Learn Your Special Education Laws, Special Education Rights, and Share IEP Goal Ideas

Jun 08
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by Jess

Talk to your friends, exercise, relax, eat well, sleep – we are all familiar with self-care strategies and the importance of them.  However, most parents don’t (or can’t) make the time for them.  It is commonly known today that physical, mental, emotional, and even spiritual health are inter-related.  Taking a little time for you goes a long way toward not only feeling better, but toward managing demands more easily, making clearer decisions, staying healthy, and having more positive interactions with your family.  Indeed, parents of children with special needs are more likely to experience depression, anxiety, and marital strain [1].  Special needs children with parents who are depressed, anxious, or experience marital strain are more likely to exhibit more frequent or severe acting out behaviors [2].  The problem isn’t knowing the importance of self-care, nor is it being short of ideas for how to self-care.  The problem, typically, is knowing how to prioritize self-care. 

Self care can feel self indulgent in the face of numerous tasks, meetings, appointments, and daily living activities.  Parents may feel guilty for taking the time for them.  Others avoid self care because they know that self-care means something else will not get done, making life just that much more difficult later when demands start to pile up.  Reading a book or napping on the beach just doesn’t fit into the equation.  However, research may give us clues into what types of self care activities may be the most helpful.  Knowing what targeted self-care activities may reap the most benefits could be instructive to parents who struggle to prioritize taking time for themselves. 

While all parents experience times of self doubt, isolation, and feelings of overwhelm, it is arguable that parents of children with special needs are particularly susceptible to these experiences.  Scholars suggest that the most basic of parenting tasks include making sense of the child, promoting development, and developing connectedness [3].  It serves to reason that when these tasks are great hurdles parents are even more vulnerable to these difficult feelings.  If a parent cannot make sense of her own child, she may feel overwhelmed with confusion, depression, denial or anger.  If a parent feels he cannot promote his child’s development, he may doubt his own parenting abilities.  If parents struggle to connect with their child or are cut off from others, they would naturally feel isolated.  Given this, self-care that targets these areas may offer the greatest benefits.  These include: 1) reframing experience (and expectations) to help make sense of the child, 2) finding ways to self-empower to feel effective in promoting develop, and 3) developing new support networks to stave off isolation.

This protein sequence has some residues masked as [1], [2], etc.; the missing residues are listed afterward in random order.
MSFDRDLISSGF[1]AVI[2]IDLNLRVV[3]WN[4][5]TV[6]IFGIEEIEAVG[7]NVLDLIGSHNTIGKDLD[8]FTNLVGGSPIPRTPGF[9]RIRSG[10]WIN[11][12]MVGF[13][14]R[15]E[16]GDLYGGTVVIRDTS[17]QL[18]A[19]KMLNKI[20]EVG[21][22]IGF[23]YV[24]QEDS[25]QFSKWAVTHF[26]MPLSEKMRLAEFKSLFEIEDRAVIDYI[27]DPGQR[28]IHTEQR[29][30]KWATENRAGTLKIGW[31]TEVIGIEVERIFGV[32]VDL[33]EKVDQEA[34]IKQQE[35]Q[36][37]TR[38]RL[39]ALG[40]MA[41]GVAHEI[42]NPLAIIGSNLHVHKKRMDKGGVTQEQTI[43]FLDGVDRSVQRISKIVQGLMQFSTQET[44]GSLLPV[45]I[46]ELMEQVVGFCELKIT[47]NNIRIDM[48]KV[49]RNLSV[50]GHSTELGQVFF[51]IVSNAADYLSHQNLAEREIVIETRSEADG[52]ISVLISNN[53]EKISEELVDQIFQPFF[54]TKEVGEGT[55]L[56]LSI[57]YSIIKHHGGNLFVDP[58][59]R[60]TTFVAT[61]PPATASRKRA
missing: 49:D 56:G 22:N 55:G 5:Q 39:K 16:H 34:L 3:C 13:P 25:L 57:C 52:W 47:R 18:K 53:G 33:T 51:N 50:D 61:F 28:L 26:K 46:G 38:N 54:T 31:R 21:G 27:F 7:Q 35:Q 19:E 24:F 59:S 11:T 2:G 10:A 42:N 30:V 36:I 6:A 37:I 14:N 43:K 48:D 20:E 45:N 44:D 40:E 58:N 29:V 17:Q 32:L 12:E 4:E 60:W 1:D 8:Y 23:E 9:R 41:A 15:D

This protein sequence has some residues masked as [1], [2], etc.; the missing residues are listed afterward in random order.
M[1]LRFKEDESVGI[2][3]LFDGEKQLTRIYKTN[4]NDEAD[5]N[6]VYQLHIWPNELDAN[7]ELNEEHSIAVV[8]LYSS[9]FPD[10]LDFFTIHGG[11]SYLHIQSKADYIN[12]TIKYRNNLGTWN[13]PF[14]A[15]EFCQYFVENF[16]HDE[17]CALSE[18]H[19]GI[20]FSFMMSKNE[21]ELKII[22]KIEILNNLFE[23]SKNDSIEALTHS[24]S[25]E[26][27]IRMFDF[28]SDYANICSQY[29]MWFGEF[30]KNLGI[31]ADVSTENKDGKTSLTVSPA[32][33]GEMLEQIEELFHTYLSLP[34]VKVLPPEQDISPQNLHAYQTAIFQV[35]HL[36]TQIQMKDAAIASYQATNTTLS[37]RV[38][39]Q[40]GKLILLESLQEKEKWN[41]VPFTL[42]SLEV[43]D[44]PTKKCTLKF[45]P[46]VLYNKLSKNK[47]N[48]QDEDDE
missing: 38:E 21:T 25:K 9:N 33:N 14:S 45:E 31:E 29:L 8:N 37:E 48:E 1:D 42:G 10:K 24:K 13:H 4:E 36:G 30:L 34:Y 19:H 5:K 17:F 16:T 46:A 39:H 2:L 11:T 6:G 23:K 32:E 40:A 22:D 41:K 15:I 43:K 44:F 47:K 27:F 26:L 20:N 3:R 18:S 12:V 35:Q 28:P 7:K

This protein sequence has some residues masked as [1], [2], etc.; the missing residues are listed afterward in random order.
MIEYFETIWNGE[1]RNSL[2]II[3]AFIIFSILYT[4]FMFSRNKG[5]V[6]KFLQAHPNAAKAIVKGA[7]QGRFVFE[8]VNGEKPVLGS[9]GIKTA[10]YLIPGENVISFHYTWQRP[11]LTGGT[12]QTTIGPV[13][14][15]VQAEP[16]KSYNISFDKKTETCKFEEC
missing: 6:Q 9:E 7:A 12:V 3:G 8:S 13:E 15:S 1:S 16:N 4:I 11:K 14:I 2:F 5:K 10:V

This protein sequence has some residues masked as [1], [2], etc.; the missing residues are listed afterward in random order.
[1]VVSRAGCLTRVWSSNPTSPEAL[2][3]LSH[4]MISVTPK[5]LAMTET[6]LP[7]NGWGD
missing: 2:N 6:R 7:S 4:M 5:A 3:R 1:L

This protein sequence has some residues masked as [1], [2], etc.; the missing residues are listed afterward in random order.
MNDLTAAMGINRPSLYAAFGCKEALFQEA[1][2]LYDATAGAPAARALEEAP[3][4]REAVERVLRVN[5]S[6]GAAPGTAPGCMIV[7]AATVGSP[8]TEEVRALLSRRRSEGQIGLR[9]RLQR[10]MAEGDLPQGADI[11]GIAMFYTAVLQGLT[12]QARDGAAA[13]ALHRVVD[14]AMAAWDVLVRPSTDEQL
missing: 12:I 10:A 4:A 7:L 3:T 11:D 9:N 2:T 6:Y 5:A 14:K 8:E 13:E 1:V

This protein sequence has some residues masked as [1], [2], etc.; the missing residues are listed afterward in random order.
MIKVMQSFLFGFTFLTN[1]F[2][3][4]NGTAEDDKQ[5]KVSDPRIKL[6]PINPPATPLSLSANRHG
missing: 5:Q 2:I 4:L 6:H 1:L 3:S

Activities that specifically target reframing, self-empowerment, and developing support networks need not take a great deal of time or effort.  Self-care can be activities or self-care can be simply shifting your thoughts.  While some of these ideas could certainly take an hour or more, others you can do in just 5 minutes. 

  • Get a new perspective on your parenting:
    • Identify your child’s smallest achievements this today, this week, or this month
    • Think about your hand in those successes
    • Remember how far you’ve come
    • Get a handle on negative thoughts and replace them with positive ones
  • Engage in activities that help you feel mastery and control to remind you of your effectiveness and value.
    • Write about your experience
    • Share advice with others
    • Assist with an awareness-raising event
  • Foster support networks to stave off feelings of isolation
    • Attend a parent support group
    • Have coffee with a friend
    • Chat on the phone
    • Text your spouse or partner a simple “hello!” 

Self-indulge now and again if you can: read a book, take a walk, nap, start a hobby.  But if you are like the many parents who simply can’t, keep in mind that self-care does not have to be synonymous with leisure time.  Self-care can benefit your parenting and your child’s wellbeing as much as it benefits you as an individual.  Take a new perspective on parenting and on life.  Participate in activities that flex your parenting prowess.  Connect with others.  You will feel better and your family will surely benefit, too. 

Bio note: Erica Curtis, MFT, ATR-BC is a therapist, frequent lecturer, and avid writer on parenting topics.  A licensed Marriage and Family Therapist and Board Certified Art Therapist, Erica works with children, parents, adults, and families in her practice in Santa Monica, California.  For more information go to: www.TherapyWithErica.com

[1] Shu, B. & Lung, F. (2005). The effect of support group on the mental health and quality of life for mothers with autistic children. Journal of Intellectual Disability Research, 49, 47-53.

[2] Brookman-Frazee, L. (2004). Using parent/clinician partnerships in parent education programs for children with Autism. Journal of Positive Behavior Interventions, 6, 195-214.

[3] Whitaker, P. (2002). Supporting families of preschool children with autism: What parents want and what helps. Autism, 6, 411-426.

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